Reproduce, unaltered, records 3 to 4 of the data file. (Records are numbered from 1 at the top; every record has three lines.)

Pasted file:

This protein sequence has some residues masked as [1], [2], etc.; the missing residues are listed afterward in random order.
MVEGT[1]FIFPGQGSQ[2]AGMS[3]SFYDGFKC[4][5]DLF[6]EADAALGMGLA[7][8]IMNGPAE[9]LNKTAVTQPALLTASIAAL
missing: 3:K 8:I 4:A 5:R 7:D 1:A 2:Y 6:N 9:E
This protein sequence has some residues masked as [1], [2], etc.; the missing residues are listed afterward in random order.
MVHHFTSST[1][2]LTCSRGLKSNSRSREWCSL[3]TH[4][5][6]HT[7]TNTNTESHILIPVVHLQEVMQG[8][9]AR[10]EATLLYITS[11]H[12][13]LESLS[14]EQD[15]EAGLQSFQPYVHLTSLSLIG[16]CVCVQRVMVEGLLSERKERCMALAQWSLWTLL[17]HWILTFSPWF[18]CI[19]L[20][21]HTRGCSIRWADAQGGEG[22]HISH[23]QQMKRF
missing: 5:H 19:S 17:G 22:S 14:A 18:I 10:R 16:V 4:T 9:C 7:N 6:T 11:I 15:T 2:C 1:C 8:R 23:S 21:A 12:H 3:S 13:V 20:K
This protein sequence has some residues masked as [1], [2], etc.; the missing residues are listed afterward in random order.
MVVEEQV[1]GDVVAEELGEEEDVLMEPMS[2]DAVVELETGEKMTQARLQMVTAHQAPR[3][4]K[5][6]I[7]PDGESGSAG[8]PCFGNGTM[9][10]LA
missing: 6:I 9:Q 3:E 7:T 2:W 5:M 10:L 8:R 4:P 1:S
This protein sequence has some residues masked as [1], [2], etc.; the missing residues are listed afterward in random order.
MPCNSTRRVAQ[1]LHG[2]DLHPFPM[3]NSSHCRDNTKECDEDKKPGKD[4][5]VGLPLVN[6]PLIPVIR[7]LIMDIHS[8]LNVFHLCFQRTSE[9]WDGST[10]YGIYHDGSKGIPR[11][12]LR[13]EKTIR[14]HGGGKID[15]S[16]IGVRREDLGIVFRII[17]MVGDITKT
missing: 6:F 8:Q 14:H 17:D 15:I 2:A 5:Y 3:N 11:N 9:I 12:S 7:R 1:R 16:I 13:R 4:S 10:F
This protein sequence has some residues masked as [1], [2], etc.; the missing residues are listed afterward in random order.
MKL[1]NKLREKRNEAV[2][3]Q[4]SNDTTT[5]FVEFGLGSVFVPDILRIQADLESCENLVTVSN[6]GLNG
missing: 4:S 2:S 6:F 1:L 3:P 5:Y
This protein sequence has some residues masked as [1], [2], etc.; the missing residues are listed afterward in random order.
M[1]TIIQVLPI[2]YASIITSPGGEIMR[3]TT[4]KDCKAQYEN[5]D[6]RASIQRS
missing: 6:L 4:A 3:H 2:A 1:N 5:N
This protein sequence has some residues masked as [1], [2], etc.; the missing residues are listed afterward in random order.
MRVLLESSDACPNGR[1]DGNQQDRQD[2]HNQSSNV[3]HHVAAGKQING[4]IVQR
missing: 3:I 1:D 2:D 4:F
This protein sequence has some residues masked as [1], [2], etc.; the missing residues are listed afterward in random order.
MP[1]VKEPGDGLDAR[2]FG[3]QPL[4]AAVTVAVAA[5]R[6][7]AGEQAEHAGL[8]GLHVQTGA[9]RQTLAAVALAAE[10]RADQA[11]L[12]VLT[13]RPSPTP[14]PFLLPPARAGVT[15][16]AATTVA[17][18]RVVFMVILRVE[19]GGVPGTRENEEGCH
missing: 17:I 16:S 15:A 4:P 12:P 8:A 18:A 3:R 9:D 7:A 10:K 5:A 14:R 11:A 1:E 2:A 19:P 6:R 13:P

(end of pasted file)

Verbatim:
This protein sequence has some residues masked as [1], [2], etc.; the missing residues are listed afterward in random order.
MVVEEQV[1]GDVVAEELGEEEDVLMEPMS[2]DAVVELETGEKMTQARLQMVTAHQAPR[3][4]K[5][6]I[7]PDGESGSAG[8]PCFGNGTM[9][10]LA
missing: 6:I 9:Q 3:E 7:T 2:W 5:M 10:L 8:R 4:P 1:S
This protein sequence has some residues masked as [1], [2], etc.; the missing residues are listed afterward in random order.
MPCNSTRRVAQ[1]LHG[2]DLHPFPM[3]NSSHCRDNTKECDEDKKPGKD[4][5]VGLPLVN[6]PLIPVIR[7]LIMDIHS[8]LNVFHLCFQRTSE[9]WDGST[10]YGIYHDGSKGIPR[11][12]LR[13]EKTIR[14]HGGGKID[15]S[16]IGVRREDLGIVFRII[17]MVGDITKT
missing: 6:F 8:Q 14:H 17:D 15:I 2:A 5:Y 3:N 11:N 9:I 12:S 7:R 1:R 16:I 13:R 4:S 10:F